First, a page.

“The Student Transportation Task Force provided options and recommendations to improve cost, eligibility and safety for students taking yellow school buses. This targeted funding will make transportation more affordable and accessible for Alberta families, saving them time and money while improving student safety. As a member on this task force, I am happy to see the feedback from our extensive engagements implemented.”
Tracy Allard, MLA for Grande Prairie and member, Student Transportation Task Force
Budget 2023 secures Alberta’s future by transforming the health-care system to meet people’s needs, supporting Albertans with the high cost of living, keeping our communities safe and driving the economy with more jobs, quality education and continued diversification.
- In Budget 2023, school transportation funding increases by $414 million over the next three years, including $93.5 million in 2023-24, $160 million in 2024-25 and $160 million in 2025-26.
- Currently, school authorities transport more than 300,000, or roughly 42 per cent, of Alberta’s students.
- About 253,000 Alberta students transported to and from school every day are eligible for provincially funded transportation services.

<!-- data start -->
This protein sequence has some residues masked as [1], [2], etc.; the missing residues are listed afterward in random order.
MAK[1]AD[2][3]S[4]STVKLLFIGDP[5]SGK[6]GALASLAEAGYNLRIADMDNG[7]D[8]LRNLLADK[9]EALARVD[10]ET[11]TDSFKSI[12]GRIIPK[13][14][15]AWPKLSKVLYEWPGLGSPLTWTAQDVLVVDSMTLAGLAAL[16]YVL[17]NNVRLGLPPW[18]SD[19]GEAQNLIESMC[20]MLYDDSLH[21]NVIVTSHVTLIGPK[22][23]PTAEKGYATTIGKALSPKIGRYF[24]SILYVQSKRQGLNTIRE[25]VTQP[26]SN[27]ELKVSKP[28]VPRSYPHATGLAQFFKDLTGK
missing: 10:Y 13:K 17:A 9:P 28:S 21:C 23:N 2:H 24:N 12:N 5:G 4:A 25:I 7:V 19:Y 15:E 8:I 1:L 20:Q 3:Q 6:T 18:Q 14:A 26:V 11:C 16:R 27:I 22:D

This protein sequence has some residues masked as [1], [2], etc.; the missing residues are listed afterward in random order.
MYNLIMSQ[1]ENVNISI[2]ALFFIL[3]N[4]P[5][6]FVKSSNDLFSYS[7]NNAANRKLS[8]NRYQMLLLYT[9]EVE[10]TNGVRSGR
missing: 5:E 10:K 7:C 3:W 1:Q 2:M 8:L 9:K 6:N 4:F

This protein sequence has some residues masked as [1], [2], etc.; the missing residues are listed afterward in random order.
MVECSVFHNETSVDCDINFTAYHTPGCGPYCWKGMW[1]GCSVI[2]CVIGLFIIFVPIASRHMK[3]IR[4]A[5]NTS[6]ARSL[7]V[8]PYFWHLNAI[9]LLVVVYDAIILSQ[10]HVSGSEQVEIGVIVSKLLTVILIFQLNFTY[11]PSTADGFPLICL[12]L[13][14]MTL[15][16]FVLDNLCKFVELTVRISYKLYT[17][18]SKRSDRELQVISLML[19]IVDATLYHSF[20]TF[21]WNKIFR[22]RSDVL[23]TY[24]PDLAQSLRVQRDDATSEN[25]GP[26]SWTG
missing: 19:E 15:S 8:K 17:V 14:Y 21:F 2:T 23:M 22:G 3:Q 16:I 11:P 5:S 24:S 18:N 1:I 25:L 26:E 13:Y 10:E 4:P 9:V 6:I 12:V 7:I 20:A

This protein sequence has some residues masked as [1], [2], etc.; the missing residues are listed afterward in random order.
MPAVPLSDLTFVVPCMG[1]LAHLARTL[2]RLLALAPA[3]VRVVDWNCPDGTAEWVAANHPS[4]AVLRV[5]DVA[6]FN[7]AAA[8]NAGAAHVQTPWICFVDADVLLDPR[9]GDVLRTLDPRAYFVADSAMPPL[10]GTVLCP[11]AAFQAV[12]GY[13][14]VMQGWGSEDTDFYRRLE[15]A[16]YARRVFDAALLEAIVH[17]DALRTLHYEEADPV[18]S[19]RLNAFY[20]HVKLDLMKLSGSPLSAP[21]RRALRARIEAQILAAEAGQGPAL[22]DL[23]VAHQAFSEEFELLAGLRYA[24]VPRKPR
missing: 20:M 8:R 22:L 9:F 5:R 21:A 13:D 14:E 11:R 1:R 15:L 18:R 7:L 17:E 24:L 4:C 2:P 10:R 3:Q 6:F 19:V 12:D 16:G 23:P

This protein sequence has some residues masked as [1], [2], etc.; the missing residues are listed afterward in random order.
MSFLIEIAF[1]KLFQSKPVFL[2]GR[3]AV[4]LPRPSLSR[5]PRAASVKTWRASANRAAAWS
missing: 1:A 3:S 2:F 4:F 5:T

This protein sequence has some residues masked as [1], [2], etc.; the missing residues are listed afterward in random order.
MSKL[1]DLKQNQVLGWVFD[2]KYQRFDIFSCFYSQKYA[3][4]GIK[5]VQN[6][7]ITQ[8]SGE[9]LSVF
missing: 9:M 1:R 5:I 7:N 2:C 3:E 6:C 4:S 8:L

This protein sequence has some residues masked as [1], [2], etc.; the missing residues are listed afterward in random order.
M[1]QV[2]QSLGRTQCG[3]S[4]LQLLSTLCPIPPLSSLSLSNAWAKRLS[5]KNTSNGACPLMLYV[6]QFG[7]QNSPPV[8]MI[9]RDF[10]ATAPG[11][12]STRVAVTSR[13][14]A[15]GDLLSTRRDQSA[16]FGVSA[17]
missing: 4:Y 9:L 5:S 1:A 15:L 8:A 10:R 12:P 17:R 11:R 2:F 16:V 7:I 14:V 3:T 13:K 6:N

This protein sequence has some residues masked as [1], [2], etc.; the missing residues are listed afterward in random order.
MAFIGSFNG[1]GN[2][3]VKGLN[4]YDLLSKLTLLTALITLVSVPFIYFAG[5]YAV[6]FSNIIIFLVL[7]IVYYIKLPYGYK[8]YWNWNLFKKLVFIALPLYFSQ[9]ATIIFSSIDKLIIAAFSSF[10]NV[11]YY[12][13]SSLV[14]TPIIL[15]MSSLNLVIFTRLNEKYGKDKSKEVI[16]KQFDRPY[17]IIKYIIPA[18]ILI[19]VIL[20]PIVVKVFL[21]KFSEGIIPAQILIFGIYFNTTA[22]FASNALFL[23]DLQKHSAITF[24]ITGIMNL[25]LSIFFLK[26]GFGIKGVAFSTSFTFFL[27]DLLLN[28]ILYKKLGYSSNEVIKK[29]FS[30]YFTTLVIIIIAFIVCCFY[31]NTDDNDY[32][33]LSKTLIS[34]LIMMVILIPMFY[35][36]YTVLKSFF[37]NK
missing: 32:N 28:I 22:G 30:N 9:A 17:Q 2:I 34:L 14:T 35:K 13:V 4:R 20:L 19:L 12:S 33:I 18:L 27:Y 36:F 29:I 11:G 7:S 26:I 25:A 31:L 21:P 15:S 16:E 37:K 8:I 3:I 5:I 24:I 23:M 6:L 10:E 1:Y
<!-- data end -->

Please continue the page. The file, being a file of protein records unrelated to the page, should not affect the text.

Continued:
- School boards also provide transportation services for just over 47,000 students who are not eligible, usually for a fee.
- The student transportation funding model provides funding to school authorities for each eligible student.
- Under the Education Act, public, separate and francophone school authorities are legally obligated to provide transportation for students to and from their school if the student resides within the boundaries of the school division, the attendance area of the school and meets the criteria set out in regulation.
- The School Transportation Regulation sets the criteria for school authorities regarding who they are obligated to provide service to.
- The Fuel Price Contingency Program was reintroduced in summer 2022 to provide school authorities with greater cost certainty when diesel prices exceed $1.25 per litre.